[Infographic] Music Tourism in 2016, and What to Expect for 2017

Zack Sabban is the CEO and co-founder of Festicket. Festicket has been working with more than 1000 festivals for over three years and is the travel partner of choice for Primavera Sound, Isle Of Wight Festival, NOS Alive, Parklife Festival, Reading & Leeds, Download Festival, Ultra Europe, Time Warp and Tomorrowland.

The festival market was worth 2.3bn in 2016 and is predicted to nearly double by 2020. With festival fans choosing to travel abroad more than ever before, it has become a priority for festival promoters to attract that foreign audience with a compelling and simple offering.

To shed some light on the travel habits of festivalgoers and emerging trends for 2017, we at Festicket have produced the below infographic. This research used data from more than 200,000 travellers, located in 30 different countries and born between 1970 and 2000, who attended at least one music festival sold by Festicket.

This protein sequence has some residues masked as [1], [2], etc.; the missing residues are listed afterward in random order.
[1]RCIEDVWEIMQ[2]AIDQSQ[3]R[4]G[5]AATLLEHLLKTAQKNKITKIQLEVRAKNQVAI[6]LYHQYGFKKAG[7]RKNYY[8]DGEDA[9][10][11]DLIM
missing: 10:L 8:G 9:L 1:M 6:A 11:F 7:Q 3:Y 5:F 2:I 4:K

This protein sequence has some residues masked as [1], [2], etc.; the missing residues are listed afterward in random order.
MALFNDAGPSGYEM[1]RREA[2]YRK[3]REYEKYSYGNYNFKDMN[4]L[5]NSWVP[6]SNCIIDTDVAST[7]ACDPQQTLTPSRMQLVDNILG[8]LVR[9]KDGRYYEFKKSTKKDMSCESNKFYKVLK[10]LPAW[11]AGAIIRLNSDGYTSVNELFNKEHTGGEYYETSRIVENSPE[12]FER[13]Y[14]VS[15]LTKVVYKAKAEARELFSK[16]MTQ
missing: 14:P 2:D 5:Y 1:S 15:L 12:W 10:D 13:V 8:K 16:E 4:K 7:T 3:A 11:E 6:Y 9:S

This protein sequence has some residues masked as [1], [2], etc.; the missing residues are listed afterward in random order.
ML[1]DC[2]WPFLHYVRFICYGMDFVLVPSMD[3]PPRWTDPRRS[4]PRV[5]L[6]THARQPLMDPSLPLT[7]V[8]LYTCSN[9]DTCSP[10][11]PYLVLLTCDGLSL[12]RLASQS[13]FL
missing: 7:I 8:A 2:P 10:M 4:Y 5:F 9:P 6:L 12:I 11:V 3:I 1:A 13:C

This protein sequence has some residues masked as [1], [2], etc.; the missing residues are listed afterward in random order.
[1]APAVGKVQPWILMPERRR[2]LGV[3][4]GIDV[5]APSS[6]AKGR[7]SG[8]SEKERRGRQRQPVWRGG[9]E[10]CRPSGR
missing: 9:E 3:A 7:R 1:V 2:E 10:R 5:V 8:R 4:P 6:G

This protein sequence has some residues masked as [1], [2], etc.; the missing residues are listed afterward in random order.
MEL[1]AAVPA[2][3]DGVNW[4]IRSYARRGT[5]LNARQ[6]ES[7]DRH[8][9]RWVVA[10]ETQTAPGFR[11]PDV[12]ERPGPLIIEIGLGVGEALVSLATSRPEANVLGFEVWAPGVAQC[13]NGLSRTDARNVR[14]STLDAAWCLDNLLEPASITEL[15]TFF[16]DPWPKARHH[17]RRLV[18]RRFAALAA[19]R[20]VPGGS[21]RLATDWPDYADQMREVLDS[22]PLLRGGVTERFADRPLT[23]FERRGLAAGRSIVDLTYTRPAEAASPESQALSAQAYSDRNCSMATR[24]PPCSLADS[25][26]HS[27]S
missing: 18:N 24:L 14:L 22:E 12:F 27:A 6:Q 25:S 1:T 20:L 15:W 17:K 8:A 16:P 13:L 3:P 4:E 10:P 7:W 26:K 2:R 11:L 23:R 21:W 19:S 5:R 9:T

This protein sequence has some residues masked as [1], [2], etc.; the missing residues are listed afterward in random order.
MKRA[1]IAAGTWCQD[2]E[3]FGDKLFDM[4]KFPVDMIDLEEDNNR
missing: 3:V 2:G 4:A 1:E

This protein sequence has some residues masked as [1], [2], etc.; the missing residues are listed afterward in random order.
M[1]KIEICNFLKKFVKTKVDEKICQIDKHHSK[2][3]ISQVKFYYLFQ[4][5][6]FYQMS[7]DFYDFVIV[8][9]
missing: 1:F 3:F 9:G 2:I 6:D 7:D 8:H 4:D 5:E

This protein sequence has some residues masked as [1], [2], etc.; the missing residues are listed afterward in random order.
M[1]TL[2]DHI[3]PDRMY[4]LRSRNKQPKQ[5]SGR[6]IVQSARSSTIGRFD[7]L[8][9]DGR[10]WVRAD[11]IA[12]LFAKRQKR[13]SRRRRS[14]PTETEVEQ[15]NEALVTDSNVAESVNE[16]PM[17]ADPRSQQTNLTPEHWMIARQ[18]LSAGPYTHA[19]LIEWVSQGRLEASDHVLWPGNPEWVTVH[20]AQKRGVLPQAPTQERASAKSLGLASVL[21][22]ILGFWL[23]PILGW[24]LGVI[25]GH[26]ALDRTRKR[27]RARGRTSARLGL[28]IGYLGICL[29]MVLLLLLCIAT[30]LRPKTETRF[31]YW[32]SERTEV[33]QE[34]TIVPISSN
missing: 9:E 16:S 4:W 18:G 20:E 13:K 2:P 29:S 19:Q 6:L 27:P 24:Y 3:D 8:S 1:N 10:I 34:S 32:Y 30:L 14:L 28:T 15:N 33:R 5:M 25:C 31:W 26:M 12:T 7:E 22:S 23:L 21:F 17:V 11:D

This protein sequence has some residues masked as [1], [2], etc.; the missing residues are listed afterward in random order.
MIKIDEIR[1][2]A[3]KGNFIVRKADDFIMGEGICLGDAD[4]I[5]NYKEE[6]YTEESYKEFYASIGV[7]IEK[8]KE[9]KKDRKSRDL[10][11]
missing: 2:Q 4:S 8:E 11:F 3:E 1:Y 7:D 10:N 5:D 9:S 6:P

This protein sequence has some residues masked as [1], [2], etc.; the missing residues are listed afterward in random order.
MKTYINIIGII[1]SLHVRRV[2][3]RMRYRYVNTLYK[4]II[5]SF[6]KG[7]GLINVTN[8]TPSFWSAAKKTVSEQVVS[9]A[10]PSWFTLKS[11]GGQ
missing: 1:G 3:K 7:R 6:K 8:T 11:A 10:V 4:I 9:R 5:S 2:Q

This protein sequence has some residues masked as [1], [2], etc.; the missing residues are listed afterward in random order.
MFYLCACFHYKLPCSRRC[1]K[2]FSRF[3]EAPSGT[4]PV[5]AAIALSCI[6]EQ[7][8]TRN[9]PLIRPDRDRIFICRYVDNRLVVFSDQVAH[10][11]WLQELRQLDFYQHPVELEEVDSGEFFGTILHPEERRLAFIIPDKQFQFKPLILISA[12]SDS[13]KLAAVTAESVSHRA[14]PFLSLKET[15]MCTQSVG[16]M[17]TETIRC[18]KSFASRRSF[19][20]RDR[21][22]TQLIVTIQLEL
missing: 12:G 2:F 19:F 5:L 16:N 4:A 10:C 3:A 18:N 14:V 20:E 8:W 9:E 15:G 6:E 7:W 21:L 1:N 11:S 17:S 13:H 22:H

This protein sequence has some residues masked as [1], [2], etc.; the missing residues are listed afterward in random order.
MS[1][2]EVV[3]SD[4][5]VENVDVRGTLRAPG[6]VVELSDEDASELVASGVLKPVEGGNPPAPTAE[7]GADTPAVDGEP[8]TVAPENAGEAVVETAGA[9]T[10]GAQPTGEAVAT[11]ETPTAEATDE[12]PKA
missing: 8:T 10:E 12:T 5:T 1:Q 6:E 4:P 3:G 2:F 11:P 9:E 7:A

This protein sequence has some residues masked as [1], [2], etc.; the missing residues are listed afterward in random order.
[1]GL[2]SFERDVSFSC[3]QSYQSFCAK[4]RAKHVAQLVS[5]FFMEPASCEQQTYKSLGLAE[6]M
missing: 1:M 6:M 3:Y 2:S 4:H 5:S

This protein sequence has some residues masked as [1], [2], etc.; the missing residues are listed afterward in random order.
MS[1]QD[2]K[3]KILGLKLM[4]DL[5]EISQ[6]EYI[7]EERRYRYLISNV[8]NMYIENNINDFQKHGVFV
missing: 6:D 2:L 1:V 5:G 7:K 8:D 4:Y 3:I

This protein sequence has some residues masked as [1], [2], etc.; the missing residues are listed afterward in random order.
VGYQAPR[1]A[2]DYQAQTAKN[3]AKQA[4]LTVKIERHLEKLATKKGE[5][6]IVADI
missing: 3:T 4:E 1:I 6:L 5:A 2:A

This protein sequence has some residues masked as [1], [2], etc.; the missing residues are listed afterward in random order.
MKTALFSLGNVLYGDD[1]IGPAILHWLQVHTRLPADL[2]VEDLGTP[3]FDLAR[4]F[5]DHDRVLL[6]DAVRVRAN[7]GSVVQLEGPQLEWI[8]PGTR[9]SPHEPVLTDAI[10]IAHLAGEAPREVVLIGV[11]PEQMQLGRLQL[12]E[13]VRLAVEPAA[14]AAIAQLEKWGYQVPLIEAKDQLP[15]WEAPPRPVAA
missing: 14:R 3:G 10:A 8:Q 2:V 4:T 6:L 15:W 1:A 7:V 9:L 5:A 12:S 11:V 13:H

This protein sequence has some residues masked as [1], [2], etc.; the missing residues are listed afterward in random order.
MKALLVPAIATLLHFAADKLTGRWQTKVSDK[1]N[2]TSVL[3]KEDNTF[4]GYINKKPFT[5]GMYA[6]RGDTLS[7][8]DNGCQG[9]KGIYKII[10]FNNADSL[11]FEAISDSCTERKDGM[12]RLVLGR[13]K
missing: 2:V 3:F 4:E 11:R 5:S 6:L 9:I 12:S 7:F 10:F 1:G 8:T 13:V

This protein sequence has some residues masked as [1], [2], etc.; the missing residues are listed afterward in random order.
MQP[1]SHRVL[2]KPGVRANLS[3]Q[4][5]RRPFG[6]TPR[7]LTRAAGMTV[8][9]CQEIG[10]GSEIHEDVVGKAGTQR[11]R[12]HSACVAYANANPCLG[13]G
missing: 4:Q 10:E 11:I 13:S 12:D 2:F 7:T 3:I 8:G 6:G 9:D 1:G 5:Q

The key findings include:

Music festival destinations changed in 2016: Portugal and Spain were the trendiest travel destinations of summer 2016, with the biggest growth year on year. We can already observe this trend continuing even stronger into 2017.

Some countries have more adventurous travellers than others: Over the year, the two countries that have travelled the most outside their territory for a music festival were Spain and Italy.

The average basket price increases when a festival-goer travels abroad: Our research has shown that festival-goers travelling to a festival abroad spend on average 40% more when booking.

Most festival-goers like to plan their music festival trip early: On average, half of festival-goers book their trip more than three months in advance. This trend isn’t consistent in every country, though. For example, the average Spaniard books their festival trip four months in advance, whereas people in France make their bookings just one month in advance.

The crowd is younger than ever: 67% of festival-goers are 21 – 30 years old, with 37% between 21 and 25. France and Great Britain have the youngest festival-goers in Europe, with an average of 32% between the ages of 16 and 20.